Thursday 27 February
Once suitably dress, along with Barbara and Derek Etherton who had brought Jerry and Barbara Laycock with them, we took stock of the bushes at the bottom of the entrance drive and large cliff face in front of us. I had already seen the first Stonechat, White Wagtail and House Sparrows approaching the car park and no sooner parked up added Crested Lark. The bushes immediately above us seemed to be alive with small birds including Greenfinch, Serin, Linnet and Sardinian Warbler. Checking the cliff face we soon added a resting Kestrel right at the top and then a pair of Chough eased their way from right to left which revealed the Crag Martins feeding in front of the lower rock face. A "weird" call drew our attention to the two Red-legged Partridges that made the same flight as the Chough mentioned above.
Onwards and upwards to the half-way point to check out the bushes so favoured by warblers later in the year where we immediately found a number of Chaffinches and very many Blackcap busy feeding on the available berries. A very brief appearance by a Wren, spotted by Derek, the a Thekla Lark which seemed to perched on a high rock for ages. Meanwhile, the bushes were attracting both Robin and Sardinian Warbler and a little further up the road our first Song Thrush of the morning. This area also produced both Blackbird and Spotless Starling before we recorded our first Blue Rock Thrush.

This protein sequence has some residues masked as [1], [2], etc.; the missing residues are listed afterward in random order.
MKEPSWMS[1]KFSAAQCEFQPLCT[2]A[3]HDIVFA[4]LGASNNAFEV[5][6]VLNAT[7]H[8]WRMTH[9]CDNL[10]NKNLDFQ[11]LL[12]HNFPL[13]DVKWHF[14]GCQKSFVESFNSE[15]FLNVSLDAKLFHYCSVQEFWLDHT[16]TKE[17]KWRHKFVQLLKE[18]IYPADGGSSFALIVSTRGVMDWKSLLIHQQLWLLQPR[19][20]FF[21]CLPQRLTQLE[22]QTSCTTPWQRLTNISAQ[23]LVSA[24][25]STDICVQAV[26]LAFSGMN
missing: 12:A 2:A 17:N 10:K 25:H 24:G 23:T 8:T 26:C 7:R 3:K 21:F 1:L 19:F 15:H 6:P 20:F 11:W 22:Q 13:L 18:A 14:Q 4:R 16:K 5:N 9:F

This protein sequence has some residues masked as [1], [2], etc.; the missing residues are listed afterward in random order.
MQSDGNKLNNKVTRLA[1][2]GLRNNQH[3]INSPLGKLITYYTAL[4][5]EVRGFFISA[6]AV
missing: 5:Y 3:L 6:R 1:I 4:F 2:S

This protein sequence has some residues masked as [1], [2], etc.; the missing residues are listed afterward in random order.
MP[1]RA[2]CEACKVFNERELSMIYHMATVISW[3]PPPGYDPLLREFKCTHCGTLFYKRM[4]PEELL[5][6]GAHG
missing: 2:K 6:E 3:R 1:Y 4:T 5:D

Arriving a the top we then explored the area beyond the car park where we found the bushes still contained a healthy supply of berries. Whilst no Ring Ouzels were seen, we did see more Song Thrushes in an hour than we normally see in a full year. Another Blackbird and Blue Rock Thrush and a couple of Black Redstarts before also recording both Great Tit and a couple of Rock Buntings. With visitor numbers increasing time to leave and make our way down the mountain with a mid-way stop producing Black Wheatear, Black Redstart and Rock Bunting. Once on lower ground and back on the main road we even had a resting Little Owl as we made our way towards Antequera.
Given that it was school half-term week and Fnete de Piedra full of visitors we decided to spend the rest of our time at the Laguna Dulce near Campillos. Passing the hide we made a clockwise "figure of eight" around the lake with the middle loop taking in the now growing cereal fields. Entering the track from the main road we immediately had a quartet of Cattle Egrets on the left and then not only a couple of Crested Larks but also a single Calandra Lark. A few Barn Swallows were feeding over the fields and Collared Doves as we approached the from on the left. Our first sight of the water on our right, and looking into the sun, confirmed Black-winged Stilt, Redshank, Lapwing, Snipe and a large number of Black-headed Gulls. A Greenshank took off to our left and whilst we were able to pick out a few distant Red-crested Pochard the closer view of the Marsh Harrier was more appealing.
|Very distant view of the Little Bustard Sison Comun Tetrax tetrax|